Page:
This Is What It Means if You’re Hungry All the Time

If you're never satisfied after eating, it's time to find out why.

This Is What It Means if You’re Hungry All the Time
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Despite all the temptations around you, you still manage to hit the gym after work, balance your carb, protein, and fat intake, and make sure to get an adequate amount of sleep every night. But day after day and night after night, your stomach is rumbling, practically begging for food even after you just ate a full meal. It’s a confusing situation, for sure, leaving you wondering, “What am I doing wrong that I’m always hungry?”

Feeling hunger pangs all the time is a common problem that has multiple causes. In some cases, people are always hungry because their diet is lacking in fiber. In other situations, people aren’t eating enough to keep up with how much they’re exercising. Every body is different! So keep reading to discover some of the most common culprits behind constant hunger. And for more eating advice, don’t miss the 40 Best Weight Loss Tricks for People Over 40.

Your meals are improperly sized.

small-portion-hunger Pixelbliss / Shutterstock

Eating meals that are either too small or too large can mess with your hormones, specifically a hormone called grehlin.

“Grehlin—the hormone that makes you feel hungry—elevates because of rapid blood sugar fluctuations,” Sarah Petty, the nutritionist behind Sage Advice Wellness, explains. “This can occur when your previous meal was too large, too small, or even too starchy.” So eating improperly sized meals can actually make you hungrier.

You’re not eating enough fat or fiber.

man feeling full not hungry Shutterstock

Grehlin is a very sensitive hormone. Not only can it be affected by the size of your meals, but also by what they are comprised of. “Grehlin can become elevated when your meals are not satisfying enough,” says Petty. “This could be because they are too low in fat, too low in protein, too low in fiber, or because they were just too low in overall calories.”

This is especially common amongst dieters, who tend not to eat enough or get enough nutrients in a misguided attempt to lose weight.

You’re not eating enough to compensate for your exercise.

man woman deadlift build muscle Shutterstock

Working out is great for the mind, body, and soul. However, exercise tends to increase the average person’s metabolic rate. If you don’t eat more food on the days you hit the gym, you’re going to end up feeling hungry.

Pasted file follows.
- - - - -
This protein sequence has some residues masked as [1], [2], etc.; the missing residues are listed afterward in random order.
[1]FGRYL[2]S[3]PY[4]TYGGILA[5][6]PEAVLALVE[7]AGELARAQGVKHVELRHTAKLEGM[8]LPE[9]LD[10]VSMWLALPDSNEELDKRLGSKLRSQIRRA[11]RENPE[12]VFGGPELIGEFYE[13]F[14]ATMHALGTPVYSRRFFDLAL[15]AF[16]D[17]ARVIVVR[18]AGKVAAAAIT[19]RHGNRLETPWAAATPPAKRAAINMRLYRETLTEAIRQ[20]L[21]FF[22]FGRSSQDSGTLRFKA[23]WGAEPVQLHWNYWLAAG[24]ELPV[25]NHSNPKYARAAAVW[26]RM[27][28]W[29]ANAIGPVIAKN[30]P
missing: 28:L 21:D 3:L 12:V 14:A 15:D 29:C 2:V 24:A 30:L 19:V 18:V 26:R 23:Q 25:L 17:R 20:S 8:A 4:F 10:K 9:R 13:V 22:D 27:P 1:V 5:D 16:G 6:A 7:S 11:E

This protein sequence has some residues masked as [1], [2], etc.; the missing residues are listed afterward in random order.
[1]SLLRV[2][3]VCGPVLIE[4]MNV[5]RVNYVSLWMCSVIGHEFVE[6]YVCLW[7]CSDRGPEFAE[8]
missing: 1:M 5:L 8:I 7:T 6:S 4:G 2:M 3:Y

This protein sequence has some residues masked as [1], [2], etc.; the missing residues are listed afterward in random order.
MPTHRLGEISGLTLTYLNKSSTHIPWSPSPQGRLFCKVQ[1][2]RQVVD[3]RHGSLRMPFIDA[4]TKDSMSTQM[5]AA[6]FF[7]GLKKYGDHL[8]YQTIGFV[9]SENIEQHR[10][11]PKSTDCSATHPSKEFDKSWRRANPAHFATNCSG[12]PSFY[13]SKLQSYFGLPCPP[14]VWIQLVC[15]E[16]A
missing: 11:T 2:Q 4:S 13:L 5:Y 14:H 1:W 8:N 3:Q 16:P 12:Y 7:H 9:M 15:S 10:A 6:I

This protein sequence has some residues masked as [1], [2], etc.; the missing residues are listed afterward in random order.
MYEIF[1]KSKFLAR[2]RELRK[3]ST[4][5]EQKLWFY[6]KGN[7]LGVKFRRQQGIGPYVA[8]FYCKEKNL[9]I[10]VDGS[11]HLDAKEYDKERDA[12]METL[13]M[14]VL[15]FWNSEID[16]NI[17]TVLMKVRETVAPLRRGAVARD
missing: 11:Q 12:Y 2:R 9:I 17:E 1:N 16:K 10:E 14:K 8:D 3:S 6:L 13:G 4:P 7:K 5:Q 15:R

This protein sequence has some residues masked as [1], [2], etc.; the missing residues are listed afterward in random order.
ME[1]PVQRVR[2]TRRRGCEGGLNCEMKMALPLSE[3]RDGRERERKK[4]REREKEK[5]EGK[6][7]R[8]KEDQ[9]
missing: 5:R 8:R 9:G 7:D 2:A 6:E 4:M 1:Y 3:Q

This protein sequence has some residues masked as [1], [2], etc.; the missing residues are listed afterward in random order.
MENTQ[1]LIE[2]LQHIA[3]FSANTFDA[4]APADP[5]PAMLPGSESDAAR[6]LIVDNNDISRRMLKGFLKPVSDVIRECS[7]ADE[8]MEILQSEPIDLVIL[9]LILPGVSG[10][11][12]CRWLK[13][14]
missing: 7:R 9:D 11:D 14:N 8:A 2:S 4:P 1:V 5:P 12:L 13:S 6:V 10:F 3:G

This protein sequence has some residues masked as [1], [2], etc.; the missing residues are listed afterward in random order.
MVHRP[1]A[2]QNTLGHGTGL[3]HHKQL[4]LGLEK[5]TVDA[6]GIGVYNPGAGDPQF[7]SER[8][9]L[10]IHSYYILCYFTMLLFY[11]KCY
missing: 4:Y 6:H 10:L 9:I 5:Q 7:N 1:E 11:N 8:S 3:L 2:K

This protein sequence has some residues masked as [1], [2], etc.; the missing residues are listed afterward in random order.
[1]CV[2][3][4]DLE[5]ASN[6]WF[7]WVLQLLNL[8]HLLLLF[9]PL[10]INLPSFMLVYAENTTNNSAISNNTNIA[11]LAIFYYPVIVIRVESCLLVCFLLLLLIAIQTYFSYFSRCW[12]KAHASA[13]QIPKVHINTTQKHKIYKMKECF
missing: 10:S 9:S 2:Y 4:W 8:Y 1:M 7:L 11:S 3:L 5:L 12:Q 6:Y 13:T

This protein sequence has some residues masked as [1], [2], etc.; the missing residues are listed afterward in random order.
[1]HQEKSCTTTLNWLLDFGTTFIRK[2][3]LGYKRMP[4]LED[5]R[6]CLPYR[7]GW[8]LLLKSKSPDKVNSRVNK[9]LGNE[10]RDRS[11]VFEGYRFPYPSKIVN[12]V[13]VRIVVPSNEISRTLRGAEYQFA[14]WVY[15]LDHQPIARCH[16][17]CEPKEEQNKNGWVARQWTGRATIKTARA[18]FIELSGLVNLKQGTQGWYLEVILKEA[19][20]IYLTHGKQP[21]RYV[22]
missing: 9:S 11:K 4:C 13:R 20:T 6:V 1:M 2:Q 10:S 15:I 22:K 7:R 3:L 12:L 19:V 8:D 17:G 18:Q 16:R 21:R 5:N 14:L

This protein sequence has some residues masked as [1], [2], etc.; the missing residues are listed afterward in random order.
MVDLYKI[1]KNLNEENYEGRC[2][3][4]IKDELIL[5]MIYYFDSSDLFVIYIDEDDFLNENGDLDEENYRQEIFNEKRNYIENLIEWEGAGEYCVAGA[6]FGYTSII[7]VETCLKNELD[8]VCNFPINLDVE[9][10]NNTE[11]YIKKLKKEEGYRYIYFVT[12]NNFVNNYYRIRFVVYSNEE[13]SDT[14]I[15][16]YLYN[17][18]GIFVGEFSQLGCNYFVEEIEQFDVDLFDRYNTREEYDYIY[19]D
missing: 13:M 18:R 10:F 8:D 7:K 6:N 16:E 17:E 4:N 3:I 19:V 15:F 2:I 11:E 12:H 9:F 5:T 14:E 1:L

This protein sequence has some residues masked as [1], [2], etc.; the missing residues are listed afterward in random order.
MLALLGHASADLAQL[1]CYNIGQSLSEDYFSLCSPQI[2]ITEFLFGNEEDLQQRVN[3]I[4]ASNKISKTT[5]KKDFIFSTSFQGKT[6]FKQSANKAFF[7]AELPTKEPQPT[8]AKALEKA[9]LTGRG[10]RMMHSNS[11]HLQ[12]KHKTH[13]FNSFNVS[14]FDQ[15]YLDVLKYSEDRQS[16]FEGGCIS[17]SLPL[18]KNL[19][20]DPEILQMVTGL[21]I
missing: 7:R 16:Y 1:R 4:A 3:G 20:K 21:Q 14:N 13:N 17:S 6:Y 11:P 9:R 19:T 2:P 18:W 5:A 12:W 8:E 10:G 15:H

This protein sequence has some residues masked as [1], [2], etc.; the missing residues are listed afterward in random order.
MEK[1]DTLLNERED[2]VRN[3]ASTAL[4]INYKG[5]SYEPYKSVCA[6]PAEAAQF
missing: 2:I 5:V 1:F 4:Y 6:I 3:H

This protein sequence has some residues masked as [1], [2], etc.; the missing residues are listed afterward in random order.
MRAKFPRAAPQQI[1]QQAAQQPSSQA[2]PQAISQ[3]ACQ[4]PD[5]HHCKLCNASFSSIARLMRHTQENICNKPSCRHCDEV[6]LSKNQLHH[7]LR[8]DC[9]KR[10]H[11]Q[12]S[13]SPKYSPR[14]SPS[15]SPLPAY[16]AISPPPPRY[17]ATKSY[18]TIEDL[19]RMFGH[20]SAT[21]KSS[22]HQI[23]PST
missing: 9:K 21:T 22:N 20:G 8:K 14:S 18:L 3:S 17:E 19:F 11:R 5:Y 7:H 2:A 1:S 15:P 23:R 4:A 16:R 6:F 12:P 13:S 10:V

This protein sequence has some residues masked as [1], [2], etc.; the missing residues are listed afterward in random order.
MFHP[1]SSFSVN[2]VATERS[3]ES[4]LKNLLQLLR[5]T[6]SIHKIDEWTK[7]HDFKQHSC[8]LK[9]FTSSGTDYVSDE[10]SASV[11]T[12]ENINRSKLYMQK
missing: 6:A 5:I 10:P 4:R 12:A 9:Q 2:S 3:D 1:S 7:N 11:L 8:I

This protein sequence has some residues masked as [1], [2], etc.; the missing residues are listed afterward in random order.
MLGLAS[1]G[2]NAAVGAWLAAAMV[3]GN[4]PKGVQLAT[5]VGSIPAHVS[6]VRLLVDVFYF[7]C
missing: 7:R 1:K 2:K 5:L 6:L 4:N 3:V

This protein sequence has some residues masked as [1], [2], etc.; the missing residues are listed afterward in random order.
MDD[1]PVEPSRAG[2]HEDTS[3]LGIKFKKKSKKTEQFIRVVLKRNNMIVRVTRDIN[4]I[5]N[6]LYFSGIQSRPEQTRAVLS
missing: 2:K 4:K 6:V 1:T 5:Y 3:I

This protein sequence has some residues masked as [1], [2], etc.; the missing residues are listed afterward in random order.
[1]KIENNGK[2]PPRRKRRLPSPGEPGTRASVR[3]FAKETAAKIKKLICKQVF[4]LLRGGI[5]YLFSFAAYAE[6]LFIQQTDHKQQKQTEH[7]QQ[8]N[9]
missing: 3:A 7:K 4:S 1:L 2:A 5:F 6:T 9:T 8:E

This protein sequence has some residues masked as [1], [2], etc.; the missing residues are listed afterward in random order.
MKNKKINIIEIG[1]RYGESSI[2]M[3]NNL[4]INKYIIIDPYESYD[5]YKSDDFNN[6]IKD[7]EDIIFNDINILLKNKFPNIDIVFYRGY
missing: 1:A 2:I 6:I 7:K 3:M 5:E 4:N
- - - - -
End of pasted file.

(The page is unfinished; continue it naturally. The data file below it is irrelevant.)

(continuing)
Sports medicine specialist Jennifer Beck, MD explained to Self that skipping a post-workout refuel session can be the cause of your hunger. “Some people will just feel fatigue, and some people can get disoriented from low blood sugar,” she said.

You’re stressed.

women's health issues after 30 Shutterstock

Stress has just as much of an effect on your hunger levels as your food intake does. The more stressed you feel, the higher your levels of a stress hormone called cortisol are.

Studies have shown that cortisol promotes both feelings of hunger and food cravings. In fact, one study published in the journal Appetite found that “perceived stress was related to an increased lack of control over eating, greater hunger, and more frequent binge eating.”

You’re consuming liquids more than solids.

protein shake higher energy Shutterstock

Liquids aren’t processed by the body the same way that solids are. In one meta-analysis published in Trends in Food Science & Technology, scientists examined the effects of liquids and solids on hunger. The researchers found that “liquid calories have weaker effects on satiety.” They hypothesize that smoothies, shakes, and the like do not suppress hunger hormones the same way that solid foods do. If you’re always hungry and on a liquid diet, you may need to reconsider your approach.

Your brain isn’t getting the message.

stress-eating Jaimie Etkin | Best Life

Some people suffer from a condition called leptin resistance, which makes it impossible for the brain to know when they’re starving or satiated, no matter how much they eat.

“Leptin resistance is common when there is extra fat storage in the body,” explains Perry. “Fat cells produce leptin, and when a person has a lot of fat cells, they typically produce a lot of leptin. The body can become insensitive to it because it is accustomed to having such high levels all the time.” If you’re worried that your size is contributing to your satiety (or lack thereof), then check out This Is the Safest Way to Lose Weight Fast.

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